Business Magazine

The Peter Principle Can Kill Your Business And Career

Posted on the 23 April 2018 by Martin Zwilling @StartupPro

emoji-Peter-PrincipleAs a former IBM executive, I used to think that big-company executives would be ideally skilled and experienced in business to run a small company or a startup. Yet that rarely happens, and when it does, like John Sculley moving from Pepsi to Apple, the results don’t turn out so positive. I see this as a variation on the “Peter Principle,” as well as considerably different skills required.

Back in 1968, Dr. Laurence J. Peter first published evidence that promotion strategies in most companies are based on performance at the current task, with the result over time putting people in new tasks over their head. Even worse, top performers are moved to management positions, which are often not their forte or interest, but have higher salaries and more career prestige.

Once topped-out and frustrated in a big company, many of these people seek key positions in a new business or startup where they can again be top dog and feel in control. Even though their resume may look great, I continue to advise small businesses to fill every team position based only on demonstrated current results, motivation, commitment, and not based on any past title.

This is easier said than done, especially in new ventures where the founder is personally inexperienced in hiring and managing employees. Thus based on my considerable experience in both domains, I offer my recommendations on what to look for and how to select people with minimize exposure to the devastating effects of the Peter Principle, past and present:

  1. Favor people who can both communicate and perform well. Small businesses can’t afford two or more people for every task -- one to do work, and others to communicate results to all constituents. As the founder, you won’t have a finance chief, a marketing staff or a requirements manager. Everyone must know how to listen, talk and write.

  2. Put a premium on customer-facing and relationship building. In a big company, you often need highly-skilled specialists, doing accounting, research and design, or quality support. These people can excel without ever selling or knowing a real customer. In a small business, everybody is in sales, and the customer is always the main focus.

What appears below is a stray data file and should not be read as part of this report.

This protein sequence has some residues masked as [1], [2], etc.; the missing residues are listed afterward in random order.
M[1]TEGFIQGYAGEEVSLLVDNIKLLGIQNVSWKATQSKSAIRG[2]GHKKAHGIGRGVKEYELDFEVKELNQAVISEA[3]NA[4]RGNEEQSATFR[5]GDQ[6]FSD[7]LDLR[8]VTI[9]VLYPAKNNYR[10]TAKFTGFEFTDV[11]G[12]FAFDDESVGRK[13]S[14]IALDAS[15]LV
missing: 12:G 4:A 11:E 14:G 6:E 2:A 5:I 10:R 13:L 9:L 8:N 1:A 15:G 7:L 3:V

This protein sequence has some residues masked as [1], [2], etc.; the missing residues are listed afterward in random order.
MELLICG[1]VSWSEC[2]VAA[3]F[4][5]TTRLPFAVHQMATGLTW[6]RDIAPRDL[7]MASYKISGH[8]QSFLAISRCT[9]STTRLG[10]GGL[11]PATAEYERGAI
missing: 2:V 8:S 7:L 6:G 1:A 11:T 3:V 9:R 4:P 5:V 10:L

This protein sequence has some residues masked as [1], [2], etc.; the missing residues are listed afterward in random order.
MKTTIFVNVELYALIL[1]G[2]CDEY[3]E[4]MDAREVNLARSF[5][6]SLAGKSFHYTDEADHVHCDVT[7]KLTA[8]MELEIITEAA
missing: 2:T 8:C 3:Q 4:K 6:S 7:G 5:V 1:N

3. Prioritize current skills and a demonstrated ability to learn. People who haven’t changed in a while find it harder and harder to do so. If you don’t hear an enthusiasm for new challenges, you won’t find the flexibility you need to anticipate and create the pivots required for success. People trapped by the Peter Principle won’t be happy fixing chaos.

  4. Keep the focus on results - don’t hire or reward for effort. A common refrain I hear from team members in over their heads is how many hours they work and how busy they are. If you hear that in the interview process, change the subject to results, and then move on quickly to the next candidate. Set your metrics and rewards to map to results.

  5. Promote an “up or out” growth culture to prevent role stagnation. Look for team members that see every job as a step, rather than a destination, as the company grows. Make it clear through words and actions that you expect upward growth, and no-growth is a failure for both of you. The alternative is to lose your best people to new ventures.

  6. Look for an ability to manage people, as well as do the work. Some people are great workers, but are barely able to manage themselves. The best are comfortable in both roles, and approach every task from both perspectives. Many big company executives rely on their staff to do the real work. This doesn’t work in a small and growing business.

  7. Provide mentoring and self-learning opportunities. Most small businesses don’t have the time or resources to send team members to formal training classes, either in-house or off-site. Yet every new team member can be assigned an in-house mentor, provided with online seminar opportunities and given special assignments to facilitate new learning.

Another difficult challenge for new entrepreneurs and small business owners is being able to deal immediately with the Peter Principle in current team members, once they see it or recognize a hiring or promotion mistake. It’s as hard as every other pivot you will have to make as a new business, with the same penalty that the longer you wait, the higher the cost of recovery.

If you as the leader don’t deal quickly with incompetent people in key team positions, they will paralyze your business. The best people see the problem and beat a path to the exit, to take new outside opportunities, and only the ineffective ones will remain. That will make you the final proof of the Peter Principle.

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